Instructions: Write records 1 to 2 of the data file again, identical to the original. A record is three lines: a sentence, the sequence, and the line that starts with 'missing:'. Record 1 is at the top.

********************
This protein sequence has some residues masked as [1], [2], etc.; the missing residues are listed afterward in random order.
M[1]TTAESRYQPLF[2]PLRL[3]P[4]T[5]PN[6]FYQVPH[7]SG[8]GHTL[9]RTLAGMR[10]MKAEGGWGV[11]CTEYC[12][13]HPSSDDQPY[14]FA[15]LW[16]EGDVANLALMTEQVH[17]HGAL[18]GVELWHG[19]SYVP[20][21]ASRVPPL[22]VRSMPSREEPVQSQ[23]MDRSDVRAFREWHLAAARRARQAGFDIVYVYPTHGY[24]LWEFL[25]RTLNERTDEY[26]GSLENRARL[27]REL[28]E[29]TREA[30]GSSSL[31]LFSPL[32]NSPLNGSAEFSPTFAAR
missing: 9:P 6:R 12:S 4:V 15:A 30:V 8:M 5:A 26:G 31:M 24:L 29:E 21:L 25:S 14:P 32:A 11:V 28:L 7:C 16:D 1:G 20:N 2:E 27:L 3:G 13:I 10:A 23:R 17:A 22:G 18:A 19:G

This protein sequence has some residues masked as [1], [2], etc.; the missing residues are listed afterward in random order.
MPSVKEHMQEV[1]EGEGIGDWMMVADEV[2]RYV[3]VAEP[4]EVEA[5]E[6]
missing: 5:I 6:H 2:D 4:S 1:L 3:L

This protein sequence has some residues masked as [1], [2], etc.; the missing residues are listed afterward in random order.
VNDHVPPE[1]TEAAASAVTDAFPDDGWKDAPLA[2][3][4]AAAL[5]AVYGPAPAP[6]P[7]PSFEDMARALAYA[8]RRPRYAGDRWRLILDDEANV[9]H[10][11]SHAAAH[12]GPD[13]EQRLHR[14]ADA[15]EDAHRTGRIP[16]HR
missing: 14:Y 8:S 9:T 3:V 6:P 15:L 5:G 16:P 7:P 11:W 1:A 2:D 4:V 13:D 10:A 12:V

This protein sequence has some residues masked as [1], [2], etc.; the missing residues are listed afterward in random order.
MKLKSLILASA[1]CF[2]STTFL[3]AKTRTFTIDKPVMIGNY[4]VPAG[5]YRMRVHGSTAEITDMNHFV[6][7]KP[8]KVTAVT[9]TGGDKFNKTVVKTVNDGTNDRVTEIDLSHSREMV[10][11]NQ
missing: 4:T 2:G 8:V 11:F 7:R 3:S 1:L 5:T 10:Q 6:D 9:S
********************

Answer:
This protein sequence has some residues masked as [1], [2], etc.; the missing residues are listed afterward in random order.
M[1]TTAESRYQPLF[2]PLRL[3]P[4]T[5]PN[6]FYQVPH[7]SG[8]GHTL[9]RTLAGMR[10]MKAEGGWGV[11]CTEYC[12][13]HPSSDDQPY[14]FA[15]LW[16]EGDVANLALMTEQVH[17]HGAL[18]GVELWHG[19]SYVP[20][21]ASRVPPL[22]VRSMPSREEPVQSQ[23]MDRSDVRAFREWHLAAARRARQAGFDIVYVYPTHGY[24]LWEFL[25]RTLNERTDEY[26]GSLENRARL[27]REL[28]E[29]TREA[30]GSSSL[31]LFSPL[32]NSPLNGSAEFSPTFAAR
missing: 9:P 6:R 12:S 4:V 15:A 30:V 8:M 5:A 26:G 31:M 24:L 29:E 21:L 25:S 14:P 32:A 11:V 28:L 7:C 16:D 1:G 20:N 2:E 27:L 3:G 13:I 10:A 23:R 17:A 22:G 18:A 19:G

This protein sequence has some residues masked as [1], [2], etc.; the missing residues are listed afterward in random order.
MPSVKEHMQEV[1]EGEGIGDWMMVADEV[2]RYV[3]VAEP[4]EVEA[5]E[6]
missing: 5:I 6:H 2:D 4:S 1:L 3:L